• setosa
• versicolor
• virginica

Let's take the first row of the data. We have:

• sepal length = 5.1 cm
• sepal width = 3.5 cm
• petal length = 1.4 cm
• petal width = 0.2 cm
• class = setosa

The first row tells us that someone took the iris type 'setosa', measured its sepal and petal properties, and saved it to the dataset.

Where is the Machine Learning here? Let's assume that we have a set of iris flowers but we don't know what types (classes) they are. We know how to measure the sepal and petal length and width but we can't say what type or class of iris is it.

We can use Machine Learning to classify the flower based on our measures. The ML model will take as input the 4 numbers (our measures) and will output the class of the flower.

## Let's code!

I will use python in this tutorial. So I assume that you have python installed and know how to install packages.

We will need a few packages, and all of them will be installed with the AutoML package mljar-supervised. To install it run:

``pip install mljar-supervised``

``````import pandas as pd
import numpy as np
from sklearn import datasets
from sklearn.model_selection import train_test_split
from supervised.automl import AutoML``````

``````data = datasets.load_iris()
X = pd.DataFrame(data["data"], columns=data["feature_names"])
y = pd.Series(data["target"], name="target").map({i:v for i, v in enumerate(data["target_names"])})``````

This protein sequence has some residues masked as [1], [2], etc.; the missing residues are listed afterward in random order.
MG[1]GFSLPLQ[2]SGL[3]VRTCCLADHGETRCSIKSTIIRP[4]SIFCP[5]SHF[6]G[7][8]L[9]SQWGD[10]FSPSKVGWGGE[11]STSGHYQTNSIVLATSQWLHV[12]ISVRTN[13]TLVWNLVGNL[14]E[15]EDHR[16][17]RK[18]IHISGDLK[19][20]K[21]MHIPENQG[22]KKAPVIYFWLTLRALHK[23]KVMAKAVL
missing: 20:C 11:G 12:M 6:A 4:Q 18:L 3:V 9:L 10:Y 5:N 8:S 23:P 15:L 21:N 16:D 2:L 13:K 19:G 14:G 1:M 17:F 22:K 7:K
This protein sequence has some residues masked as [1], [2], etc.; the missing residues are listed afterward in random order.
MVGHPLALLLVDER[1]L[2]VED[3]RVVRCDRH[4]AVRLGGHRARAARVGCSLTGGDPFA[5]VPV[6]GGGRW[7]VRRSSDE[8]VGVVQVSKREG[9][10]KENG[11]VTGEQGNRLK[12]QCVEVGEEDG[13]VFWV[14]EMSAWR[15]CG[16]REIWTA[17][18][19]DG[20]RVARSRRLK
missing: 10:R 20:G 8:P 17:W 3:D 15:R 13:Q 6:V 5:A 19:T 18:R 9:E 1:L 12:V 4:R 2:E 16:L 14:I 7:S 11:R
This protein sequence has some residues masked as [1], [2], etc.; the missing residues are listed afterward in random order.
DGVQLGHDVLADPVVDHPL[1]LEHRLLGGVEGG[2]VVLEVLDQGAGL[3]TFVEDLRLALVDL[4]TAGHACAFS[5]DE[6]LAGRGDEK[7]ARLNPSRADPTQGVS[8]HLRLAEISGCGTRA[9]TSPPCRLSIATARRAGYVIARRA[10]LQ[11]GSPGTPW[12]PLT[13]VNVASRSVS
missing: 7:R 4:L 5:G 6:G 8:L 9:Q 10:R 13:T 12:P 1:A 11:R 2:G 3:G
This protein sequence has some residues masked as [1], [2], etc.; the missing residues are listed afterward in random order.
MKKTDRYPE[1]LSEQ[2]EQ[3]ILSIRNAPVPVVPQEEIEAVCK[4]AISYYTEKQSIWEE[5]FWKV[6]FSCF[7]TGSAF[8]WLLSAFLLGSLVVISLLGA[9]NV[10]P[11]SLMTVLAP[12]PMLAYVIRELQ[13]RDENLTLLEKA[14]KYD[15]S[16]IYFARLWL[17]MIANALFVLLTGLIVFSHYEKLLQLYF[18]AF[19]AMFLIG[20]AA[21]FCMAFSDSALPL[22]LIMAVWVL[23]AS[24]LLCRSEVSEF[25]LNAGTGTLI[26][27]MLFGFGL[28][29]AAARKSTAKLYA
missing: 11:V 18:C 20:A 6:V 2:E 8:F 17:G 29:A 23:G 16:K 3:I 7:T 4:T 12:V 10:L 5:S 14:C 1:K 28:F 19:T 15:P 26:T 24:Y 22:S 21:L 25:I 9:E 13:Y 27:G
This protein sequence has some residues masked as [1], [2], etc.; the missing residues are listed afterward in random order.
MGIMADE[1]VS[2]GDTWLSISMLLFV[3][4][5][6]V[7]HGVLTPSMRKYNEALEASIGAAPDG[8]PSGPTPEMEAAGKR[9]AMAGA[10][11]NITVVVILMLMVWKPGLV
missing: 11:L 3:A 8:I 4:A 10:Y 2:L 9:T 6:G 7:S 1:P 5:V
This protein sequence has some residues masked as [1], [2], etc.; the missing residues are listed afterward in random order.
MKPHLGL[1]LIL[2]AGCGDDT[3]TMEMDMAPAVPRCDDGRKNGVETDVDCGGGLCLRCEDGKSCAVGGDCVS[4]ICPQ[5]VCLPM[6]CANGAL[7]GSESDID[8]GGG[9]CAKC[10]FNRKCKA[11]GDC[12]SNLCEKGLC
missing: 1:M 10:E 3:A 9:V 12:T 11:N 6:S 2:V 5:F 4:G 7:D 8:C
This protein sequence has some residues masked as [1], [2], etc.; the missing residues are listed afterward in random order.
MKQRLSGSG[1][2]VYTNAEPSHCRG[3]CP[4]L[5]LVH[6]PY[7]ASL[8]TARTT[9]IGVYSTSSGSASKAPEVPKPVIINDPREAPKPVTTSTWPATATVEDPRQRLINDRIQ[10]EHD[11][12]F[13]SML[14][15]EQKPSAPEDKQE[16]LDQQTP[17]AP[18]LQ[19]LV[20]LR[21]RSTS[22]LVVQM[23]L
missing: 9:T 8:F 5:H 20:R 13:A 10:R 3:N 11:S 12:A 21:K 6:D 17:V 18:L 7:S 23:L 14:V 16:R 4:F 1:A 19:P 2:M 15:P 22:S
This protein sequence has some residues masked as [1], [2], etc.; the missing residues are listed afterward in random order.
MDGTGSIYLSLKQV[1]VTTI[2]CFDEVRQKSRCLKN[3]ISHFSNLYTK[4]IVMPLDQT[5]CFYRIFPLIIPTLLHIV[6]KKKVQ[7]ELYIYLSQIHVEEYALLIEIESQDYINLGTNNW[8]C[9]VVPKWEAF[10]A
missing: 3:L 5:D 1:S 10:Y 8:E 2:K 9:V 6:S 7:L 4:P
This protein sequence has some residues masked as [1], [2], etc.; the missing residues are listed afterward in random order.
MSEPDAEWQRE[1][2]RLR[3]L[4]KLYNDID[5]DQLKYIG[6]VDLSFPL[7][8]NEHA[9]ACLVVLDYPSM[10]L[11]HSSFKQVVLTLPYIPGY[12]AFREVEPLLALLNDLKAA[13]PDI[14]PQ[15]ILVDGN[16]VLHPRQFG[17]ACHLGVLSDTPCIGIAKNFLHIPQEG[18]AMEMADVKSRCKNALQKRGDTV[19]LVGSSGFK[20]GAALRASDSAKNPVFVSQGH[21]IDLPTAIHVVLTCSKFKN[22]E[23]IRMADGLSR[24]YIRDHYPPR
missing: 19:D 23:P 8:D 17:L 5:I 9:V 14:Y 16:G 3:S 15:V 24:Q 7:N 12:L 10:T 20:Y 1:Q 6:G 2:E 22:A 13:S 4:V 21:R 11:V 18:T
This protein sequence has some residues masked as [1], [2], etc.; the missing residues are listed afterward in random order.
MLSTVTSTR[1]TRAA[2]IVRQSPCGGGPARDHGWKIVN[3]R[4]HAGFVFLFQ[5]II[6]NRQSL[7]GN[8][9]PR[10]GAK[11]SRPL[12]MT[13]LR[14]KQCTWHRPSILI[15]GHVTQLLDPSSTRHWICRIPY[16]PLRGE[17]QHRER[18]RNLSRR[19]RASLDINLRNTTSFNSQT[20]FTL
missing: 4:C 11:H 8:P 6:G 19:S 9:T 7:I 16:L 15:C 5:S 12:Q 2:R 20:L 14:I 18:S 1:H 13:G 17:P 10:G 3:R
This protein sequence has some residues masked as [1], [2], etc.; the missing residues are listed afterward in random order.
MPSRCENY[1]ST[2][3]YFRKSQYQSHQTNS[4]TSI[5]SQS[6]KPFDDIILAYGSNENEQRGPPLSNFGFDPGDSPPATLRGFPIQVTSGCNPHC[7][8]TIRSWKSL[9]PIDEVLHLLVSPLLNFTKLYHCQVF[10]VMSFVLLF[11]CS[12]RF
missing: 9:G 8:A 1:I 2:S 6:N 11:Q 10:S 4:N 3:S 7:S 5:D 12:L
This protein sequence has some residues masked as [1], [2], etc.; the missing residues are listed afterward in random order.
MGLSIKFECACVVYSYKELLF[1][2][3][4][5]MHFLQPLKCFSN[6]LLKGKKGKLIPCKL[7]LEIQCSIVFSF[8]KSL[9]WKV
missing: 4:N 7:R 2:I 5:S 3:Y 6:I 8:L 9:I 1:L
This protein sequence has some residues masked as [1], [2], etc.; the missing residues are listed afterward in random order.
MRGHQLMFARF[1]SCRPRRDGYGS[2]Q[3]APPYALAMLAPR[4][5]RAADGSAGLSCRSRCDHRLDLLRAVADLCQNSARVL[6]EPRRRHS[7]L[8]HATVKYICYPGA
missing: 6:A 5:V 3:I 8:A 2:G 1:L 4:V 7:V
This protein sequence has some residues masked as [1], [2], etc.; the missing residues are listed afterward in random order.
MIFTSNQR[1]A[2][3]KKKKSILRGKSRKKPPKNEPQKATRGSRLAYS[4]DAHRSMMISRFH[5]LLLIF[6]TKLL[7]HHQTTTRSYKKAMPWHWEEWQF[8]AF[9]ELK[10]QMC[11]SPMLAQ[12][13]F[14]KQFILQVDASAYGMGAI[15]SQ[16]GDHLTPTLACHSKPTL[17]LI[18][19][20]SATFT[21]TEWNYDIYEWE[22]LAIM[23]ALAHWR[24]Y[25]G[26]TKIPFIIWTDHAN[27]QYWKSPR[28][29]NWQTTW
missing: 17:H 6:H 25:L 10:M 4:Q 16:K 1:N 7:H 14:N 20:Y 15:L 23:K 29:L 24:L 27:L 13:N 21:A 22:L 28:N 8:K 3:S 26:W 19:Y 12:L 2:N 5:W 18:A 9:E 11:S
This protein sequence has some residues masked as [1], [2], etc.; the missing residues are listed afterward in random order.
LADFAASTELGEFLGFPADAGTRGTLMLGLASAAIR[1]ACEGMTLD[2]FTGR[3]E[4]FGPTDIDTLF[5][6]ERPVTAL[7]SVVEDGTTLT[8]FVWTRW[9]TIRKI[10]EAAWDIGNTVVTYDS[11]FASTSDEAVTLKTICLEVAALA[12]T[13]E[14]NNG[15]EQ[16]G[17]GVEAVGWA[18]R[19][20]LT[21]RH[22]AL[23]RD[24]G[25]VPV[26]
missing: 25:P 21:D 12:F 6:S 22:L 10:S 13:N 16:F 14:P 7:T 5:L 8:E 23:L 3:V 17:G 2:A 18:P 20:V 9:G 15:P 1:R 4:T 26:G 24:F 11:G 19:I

This is how our data looks like:

We will split our data into two separate sets:

• train - samples which will be used to train the Machine Learning model
• test - samples which we will use to check how our Machine Learning model is working on unseen (in the training process) data
``X_train, X_test, y_train, y_test = train_test_split(X, y, test_size=0.1)``

We will use 90% of our data for training (90%*150=135 samples) and 10% (15 samples) for testing.

Now that we have our data ready we can train the Machine Learning model. Maybe you've heard that there are many ML algorithms. All of them can be used for model training, such as the following models:

• Decision Tree,
• Logistic Regression,
• Random Forest,
• Neural Networks,
• Xgboost,

just to name the few.

### Which model we should use? Which one is the best?

There is no single answer to the above questions. It all depends on the data itself. The common approach is to check as many as you can and select the best performing model. Very often the simplest algorithms are very good to start.

But this is not the end of our problems. Each of the algorithms usually has parameters which control the way the model is trained. They are so-called hyper-parameters. They should be carefully set for the algorithm. To select their values we also need to check a few of them.

For selecting algorithm and hyper-parameters we can use a validation which can be performed in many different ways. I won't go into the details of validation. I will just show you the tool which can handle all of the above problems. It is Automated Machine Learning (AutoML).

AutoML can check many different ML algorithms and tune hyper-parameters for them. It will search for the best ML model for available data.

In real-life, AutoML is used to do even more, like feature engineering (preparing features for analysis and constructing new ones) or deploying models as REST APIs.